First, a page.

In Amsterdam there are already a large group of delegates descending on the city’s hotels, hostels, rentals and flats. Pockets of testers are occupying three or four of the main hotels. Many don’t know each other and are destined to spend the rest of their stay oblivious to the fact that the person next to them at dinner is a tester and attending the same conference.

All of the delegates share something in common; testing. They may approach the subject differently. They may oppose each others views. They may dislike each others personalities, but they all have a common thread to at least start a conversation. Yet many won’t. Many will spend the entire time alone. Some may enjoy this, others will inevitably feel isolated.

Some delegates arrive on the Monday, others wont turn up until the start of the presentations on Tuesday. The Twitter stream starts to fill with people discussing meet-ups, comments on the tutorials already taking place and general banter about the event.

Chat sessions fire up, text messages are sent and tweets are broadcast to arrange meals, drinks and gatherings. Many of these people are meeting others in the flesh for the first time. Relationships on social channels have paved the way for a seamless ability to meet-up in person. The hard work is done. The relationships can flourish further in person, or dwindle away at the realisation that online personas don’t always match reality.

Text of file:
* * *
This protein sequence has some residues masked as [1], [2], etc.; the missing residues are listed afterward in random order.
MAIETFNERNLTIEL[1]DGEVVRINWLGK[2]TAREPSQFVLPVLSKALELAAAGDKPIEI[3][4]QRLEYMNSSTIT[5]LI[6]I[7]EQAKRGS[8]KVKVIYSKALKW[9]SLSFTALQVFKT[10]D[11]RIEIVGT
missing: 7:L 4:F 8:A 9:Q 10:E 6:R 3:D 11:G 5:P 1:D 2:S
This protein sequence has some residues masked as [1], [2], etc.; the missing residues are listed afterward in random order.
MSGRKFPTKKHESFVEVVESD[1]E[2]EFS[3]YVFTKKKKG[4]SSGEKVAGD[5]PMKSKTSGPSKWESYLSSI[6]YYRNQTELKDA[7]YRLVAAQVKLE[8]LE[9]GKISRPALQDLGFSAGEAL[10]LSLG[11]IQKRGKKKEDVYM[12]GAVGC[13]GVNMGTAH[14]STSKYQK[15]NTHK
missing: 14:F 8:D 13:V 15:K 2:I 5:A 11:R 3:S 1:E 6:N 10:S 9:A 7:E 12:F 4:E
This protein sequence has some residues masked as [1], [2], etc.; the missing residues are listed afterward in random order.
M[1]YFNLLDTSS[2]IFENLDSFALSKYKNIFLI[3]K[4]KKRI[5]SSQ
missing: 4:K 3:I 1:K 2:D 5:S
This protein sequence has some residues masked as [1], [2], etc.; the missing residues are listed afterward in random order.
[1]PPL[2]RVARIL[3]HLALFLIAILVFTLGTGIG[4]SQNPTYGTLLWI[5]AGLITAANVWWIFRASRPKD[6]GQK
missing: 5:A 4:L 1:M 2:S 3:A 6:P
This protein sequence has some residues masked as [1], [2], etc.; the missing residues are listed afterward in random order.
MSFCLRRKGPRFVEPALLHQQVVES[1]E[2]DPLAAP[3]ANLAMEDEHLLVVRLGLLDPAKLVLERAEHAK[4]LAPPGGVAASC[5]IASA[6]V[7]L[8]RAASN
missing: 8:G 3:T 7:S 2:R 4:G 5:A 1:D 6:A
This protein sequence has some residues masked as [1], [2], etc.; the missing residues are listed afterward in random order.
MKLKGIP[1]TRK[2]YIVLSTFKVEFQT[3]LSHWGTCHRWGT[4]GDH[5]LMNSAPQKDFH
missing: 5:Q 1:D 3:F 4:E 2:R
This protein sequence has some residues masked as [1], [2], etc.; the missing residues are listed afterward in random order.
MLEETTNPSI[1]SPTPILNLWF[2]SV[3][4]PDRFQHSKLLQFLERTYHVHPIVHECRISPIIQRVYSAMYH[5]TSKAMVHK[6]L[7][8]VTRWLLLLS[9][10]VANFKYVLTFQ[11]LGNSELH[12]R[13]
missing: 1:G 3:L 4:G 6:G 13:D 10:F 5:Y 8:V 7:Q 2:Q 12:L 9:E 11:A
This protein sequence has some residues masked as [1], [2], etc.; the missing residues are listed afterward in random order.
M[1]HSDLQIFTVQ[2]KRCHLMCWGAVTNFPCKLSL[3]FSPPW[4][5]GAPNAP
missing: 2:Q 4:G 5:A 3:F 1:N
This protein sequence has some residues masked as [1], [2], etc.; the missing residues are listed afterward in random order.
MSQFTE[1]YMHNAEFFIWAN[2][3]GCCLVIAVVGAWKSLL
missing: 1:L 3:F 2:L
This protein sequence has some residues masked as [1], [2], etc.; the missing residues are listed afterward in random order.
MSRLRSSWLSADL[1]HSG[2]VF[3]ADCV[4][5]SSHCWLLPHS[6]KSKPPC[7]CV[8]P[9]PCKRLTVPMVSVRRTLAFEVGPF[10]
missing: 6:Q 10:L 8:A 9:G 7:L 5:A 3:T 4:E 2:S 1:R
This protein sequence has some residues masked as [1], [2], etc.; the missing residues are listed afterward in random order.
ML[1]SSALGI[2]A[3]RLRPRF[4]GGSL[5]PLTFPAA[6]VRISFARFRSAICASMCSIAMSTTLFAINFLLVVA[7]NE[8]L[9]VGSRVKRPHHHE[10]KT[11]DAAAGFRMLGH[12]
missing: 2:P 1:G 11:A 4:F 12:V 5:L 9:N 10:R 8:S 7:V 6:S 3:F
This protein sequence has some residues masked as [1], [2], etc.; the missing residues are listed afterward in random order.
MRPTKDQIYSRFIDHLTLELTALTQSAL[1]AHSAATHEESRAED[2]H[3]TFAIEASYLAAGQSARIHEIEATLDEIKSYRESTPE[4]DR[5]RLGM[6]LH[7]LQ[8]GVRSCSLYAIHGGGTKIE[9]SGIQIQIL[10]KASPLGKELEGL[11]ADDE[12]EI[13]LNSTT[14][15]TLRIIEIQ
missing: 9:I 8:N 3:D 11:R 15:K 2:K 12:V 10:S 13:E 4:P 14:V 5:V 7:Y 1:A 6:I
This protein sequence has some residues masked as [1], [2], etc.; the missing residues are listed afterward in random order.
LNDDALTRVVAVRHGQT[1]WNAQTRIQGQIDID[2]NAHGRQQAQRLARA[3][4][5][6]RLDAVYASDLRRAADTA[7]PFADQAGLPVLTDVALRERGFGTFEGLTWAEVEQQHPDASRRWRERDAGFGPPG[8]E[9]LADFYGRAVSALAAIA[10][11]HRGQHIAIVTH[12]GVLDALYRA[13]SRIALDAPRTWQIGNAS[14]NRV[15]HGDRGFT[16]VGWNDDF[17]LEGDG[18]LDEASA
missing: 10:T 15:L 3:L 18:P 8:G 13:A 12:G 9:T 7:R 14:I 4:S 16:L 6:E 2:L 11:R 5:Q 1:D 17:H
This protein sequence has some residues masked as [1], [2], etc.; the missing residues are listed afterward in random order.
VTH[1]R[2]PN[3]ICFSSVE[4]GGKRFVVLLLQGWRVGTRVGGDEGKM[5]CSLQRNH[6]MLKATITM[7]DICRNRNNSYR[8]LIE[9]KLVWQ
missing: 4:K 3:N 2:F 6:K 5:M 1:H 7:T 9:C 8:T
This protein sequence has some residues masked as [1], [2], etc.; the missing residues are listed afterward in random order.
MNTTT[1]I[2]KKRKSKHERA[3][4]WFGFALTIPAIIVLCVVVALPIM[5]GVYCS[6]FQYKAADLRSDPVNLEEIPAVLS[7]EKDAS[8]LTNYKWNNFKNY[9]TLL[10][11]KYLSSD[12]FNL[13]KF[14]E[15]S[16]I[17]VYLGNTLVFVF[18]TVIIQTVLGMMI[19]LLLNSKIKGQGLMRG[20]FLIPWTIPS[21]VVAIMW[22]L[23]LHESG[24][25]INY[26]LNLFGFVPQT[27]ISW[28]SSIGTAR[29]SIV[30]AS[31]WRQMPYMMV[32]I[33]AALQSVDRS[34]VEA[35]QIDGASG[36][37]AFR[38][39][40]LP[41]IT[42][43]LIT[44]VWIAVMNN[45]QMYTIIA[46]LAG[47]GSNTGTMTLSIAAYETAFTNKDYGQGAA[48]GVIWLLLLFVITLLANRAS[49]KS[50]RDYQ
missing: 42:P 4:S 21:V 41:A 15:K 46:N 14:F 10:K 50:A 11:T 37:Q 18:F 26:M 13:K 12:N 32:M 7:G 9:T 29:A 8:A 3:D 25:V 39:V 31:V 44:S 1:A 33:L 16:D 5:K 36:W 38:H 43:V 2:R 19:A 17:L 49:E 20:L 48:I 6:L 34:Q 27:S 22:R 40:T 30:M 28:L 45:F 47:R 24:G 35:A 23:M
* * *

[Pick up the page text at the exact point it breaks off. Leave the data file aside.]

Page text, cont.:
As the evening comes around small groups of Testers are travelling to bars, hotels and restaurants to catch up and relax before the conference starts.

In an Indonesian restaurant in the city centre, a group of testers are gathered around vast quantities of food and beer. Conversations are flowing about testing, life and work. People are getting to know new people or are refreshing relationships with people they met at other conferences. As more beer flows the conversations become more lucid and discussions about the state of testing inevitably crop up.

As this particular group discuss certification schemes, standardisation and best practices, in the context of them destroying the industry, it is oblivious to them that across town, in a posh hotel where Heineken is served in impossibly tall glasses, there is another group of testers talking about how context doesn’t matter and best practices are what the testing world needs.